Business equipment tax prompts public forum in Naples

By Dawn De Busk

Staff Writer

NAPLES — Unfair taxation was the reason that usually law-abiding citizens dressed as Native Americans, raided a merchant’s ship and dumped tea into the Boston Harbor.

Unfair taxation is what a few residents have called the list of personal property tax accounts for the Town of Naples.

How could that tax be allocated more fairly?

An important note: To do away with the tax in an effort to be fair to all businesses in Naples would be flying in the face of Maine State law.

During the Naples Board of Selectmen meeting on Monday, the topic of personal property taxes — also known as the business equipment tax — continued to bring up more questions than answers.

One of the comments was that the tax was improperly named and should be referred to as a commercial tax.

“If we are going to continue to have it, it should be renamed the commercial property tax,” Selectman Kevin Rogers said.

“This has been so subtle; there are people in town (who) don’t know it exists. I know people firsthand (who) didn’t know there was a personal property tax until a few months ago,” Rogers said.

A tax that people did not know about?

Maybe, it’s time to sit down with the experts.

The selectmen set March 21 as the date for a public forum on personal property taxes.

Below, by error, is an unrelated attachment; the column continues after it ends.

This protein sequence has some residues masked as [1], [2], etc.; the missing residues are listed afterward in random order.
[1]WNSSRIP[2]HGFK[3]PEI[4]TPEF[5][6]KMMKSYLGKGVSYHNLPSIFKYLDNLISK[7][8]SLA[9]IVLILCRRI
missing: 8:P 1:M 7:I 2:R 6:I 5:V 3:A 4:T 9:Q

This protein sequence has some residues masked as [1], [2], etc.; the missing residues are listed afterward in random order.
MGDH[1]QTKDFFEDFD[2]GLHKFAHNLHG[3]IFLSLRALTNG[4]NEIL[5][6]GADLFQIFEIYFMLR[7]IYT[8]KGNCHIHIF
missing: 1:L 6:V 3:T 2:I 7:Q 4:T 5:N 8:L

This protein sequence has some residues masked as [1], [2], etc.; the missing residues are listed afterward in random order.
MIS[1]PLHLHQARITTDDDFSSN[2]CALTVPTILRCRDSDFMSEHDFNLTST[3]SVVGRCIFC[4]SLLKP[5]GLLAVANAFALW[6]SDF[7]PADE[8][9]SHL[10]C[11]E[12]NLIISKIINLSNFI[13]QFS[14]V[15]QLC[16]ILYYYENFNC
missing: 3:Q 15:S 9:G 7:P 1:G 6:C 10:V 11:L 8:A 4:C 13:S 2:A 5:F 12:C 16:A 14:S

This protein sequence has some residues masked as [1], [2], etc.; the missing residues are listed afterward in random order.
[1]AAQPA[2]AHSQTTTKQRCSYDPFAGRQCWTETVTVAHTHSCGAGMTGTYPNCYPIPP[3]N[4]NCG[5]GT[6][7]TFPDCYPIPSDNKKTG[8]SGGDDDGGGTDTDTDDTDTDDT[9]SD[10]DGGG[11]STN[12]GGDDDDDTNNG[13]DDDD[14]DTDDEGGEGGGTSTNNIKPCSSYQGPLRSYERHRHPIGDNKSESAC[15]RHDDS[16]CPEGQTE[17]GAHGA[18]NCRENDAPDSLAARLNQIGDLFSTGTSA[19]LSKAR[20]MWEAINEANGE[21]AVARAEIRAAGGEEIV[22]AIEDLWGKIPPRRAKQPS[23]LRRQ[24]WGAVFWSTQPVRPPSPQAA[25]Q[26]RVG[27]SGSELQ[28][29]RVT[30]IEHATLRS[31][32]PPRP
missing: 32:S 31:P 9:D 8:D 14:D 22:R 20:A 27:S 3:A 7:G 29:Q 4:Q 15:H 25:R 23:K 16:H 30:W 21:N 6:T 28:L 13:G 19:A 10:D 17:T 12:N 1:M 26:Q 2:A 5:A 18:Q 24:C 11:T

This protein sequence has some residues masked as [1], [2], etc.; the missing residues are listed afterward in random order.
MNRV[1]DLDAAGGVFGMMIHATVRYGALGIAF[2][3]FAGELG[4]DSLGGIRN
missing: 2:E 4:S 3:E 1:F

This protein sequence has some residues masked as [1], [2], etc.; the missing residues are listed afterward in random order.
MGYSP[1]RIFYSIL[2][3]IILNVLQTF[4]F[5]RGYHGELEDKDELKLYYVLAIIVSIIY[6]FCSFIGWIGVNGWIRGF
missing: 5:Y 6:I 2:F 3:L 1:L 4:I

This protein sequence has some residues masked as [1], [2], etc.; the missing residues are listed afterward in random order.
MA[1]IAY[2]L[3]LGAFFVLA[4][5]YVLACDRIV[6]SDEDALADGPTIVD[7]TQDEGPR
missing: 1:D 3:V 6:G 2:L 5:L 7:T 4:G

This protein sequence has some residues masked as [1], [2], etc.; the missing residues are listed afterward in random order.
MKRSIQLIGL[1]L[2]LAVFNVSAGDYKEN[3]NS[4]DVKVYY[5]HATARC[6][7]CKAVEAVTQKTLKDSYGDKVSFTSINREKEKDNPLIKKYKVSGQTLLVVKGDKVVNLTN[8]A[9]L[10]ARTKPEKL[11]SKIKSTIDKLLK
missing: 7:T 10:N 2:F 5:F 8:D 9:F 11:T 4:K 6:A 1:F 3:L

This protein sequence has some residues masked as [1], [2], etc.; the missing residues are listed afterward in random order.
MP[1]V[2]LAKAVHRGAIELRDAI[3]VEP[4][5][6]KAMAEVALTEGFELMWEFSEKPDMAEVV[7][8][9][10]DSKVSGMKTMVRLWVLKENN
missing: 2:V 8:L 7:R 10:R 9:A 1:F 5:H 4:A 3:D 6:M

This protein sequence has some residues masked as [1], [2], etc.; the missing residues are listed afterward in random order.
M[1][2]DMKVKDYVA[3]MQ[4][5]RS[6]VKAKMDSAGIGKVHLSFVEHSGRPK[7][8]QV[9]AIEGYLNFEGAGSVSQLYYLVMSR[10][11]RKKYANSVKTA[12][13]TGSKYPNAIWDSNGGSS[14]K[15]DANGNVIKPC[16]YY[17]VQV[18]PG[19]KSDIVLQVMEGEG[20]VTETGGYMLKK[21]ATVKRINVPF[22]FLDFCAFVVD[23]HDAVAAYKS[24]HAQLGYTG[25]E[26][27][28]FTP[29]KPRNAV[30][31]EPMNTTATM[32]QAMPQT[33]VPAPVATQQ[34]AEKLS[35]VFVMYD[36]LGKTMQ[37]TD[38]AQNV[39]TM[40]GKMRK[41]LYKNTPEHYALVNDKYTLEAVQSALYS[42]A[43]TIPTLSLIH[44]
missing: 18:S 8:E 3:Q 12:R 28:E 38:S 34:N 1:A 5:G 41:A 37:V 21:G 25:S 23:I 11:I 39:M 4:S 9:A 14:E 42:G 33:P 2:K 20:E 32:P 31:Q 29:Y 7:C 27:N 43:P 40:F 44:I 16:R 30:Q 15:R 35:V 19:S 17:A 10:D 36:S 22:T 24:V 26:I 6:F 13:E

According to Chairman Bob Caron II, the board would set up a workshop with the town assessor, Paul Binette, a Certified Management Accountant who works for O’Donnell & Associates, Inc.

Caron advocated for getting the public’s input while the assessor was available to shed a light on the process of garnering information for the business equipment taxes.

“The State of Maine does not allow you to say you are not going to collect personal property taxes,” Caron said.

He said that Naples Town Manager Ephrem Paraschak had sent board members a link to the Maine Municipal Association (MMA) website, explaining the law.

So, the option of abolishing the personal property tax was off the table.

“We cannot do it,” Caron said.

According to Paraschak, the personal property tax represents about 1% of the town’s revenue stream.

Meanwhile, some in the audience during Monday’s meeting suggested that there should be a trigger so that the town is made aware of new businesses, especially those that don’t require a liquor license.

It was also mentioned that it is within the town’s rights to withhold liquor licenses or permits from a business until taxes debts are brought current.

“There are businesses that never come in here for liquor license. There are businesses in town that we know full well have equipment. What is the trigger,” resident Jim Corrigan asked?

“Some businesses are paying; some aren’t. There has to be fairness,” he said.

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